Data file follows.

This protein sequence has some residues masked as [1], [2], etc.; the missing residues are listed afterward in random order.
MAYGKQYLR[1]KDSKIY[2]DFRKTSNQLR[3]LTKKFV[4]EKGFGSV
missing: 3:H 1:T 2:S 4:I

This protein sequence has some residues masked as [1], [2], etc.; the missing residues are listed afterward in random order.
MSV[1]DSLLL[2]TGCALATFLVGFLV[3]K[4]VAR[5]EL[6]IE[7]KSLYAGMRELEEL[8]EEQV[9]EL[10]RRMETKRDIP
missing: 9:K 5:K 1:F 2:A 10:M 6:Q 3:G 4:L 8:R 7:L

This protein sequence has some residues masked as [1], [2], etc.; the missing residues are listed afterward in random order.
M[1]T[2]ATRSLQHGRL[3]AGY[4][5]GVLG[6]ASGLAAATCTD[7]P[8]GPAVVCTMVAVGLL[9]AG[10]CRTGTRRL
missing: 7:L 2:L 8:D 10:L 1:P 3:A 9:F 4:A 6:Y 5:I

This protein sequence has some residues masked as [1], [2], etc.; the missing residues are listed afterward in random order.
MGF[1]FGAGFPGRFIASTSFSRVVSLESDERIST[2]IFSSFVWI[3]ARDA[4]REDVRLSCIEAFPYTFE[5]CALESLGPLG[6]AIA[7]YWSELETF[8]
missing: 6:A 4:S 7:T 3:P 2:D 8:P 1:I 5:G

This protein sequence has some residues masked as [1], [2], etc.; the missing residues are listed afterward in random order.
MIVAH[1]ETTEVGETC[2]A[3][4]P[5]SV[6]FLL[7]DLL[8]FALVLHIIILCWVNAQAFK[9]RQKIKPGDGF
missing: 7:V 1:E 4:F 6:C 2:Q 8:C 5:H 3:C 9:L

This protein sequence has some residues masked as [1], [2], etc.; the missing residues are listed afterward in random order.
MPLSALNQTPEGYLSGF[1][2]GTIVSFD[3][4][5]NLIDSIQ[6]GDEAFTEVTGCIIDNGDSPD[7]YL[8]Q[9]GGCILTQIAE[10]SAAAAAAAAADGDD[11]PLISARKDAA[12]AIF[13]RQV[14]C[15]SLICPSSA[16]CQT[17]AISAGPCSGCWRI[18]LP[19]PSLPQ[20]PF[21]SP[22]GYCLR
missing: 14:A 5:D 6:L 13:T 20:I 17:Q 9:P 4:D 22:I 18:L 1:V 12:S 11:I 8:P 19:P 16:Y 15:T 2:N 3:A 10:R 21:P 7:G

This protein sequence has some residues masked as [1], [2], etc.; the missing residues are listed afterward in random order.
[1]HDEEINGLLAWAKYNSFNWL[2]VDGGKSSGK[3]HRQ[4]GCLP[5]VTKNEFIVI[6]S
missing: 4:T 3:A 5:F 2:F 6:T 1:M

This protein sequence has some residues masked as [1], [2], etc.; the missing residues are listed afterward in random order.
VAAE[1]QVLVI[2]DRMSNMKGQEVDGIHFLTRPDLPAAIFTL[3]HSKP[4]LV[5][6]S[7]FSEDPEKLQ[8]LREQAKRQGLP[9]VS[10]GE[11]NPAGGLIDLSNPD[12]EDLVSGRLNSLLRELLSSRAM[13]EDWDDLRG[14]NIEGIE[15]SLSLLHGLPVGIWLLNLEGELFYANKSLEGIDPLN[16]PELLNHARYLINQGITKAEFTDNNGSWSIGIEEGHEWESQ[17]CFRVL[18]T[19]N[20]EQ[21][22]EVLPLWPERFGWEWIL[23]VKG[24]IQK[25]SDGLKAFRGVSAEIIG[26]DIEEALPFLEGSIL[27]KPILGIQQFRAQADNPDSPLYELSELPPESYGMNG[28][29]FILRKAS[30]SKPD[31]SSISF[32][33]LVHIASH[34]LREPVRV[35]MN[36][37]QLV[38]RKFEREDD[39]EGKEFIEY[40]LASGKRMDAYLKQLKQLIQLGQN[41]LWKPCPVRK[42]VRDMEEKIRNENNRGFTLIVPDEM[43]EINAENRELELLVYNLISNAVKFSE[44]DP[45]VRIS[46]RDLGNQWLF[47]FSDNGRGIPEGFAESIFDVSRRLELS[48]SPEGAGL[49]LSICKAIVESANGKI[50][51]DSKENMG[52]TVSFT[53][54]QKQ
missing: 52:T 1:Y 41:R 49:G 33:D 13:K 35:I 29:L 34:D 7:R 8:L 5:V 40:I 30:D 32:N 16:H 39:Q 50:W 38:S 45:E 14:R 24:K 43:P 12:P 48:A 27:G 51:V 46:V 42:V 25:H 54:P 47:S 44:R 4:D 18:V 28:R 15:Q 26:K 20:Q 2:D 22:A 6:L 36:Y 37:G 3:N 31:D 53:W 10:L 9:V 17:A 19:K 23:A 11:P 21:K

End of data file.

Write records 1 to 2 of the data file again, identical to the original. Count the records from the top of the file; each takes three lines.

This protein sequence has some residues masked as [1], [2], etc.; the missing residues are listed afterward in random order.
MAYGKQYLR[1]KDSKIY[2]DFRKTSNQLR[3]LTKKFV[4]EKGFGSV
missing: 3:H 1:T 2:S 4:I

This protein sequence has some residues masked as [1], [2], etc.; the missing residues are listed afterward in random order.
MSV[1]DSLLL[2]TGCALATFLVGFLV[3]K[4]VAR[5]EL[6]IE[7]KSLYAGMRELEEL[8]EEQV[9]EL[10]RRMETKRDIP
missing: 9:K 5:K 1:F 2:A 10:M 6:Q 3:G 4:L 8:R 7:L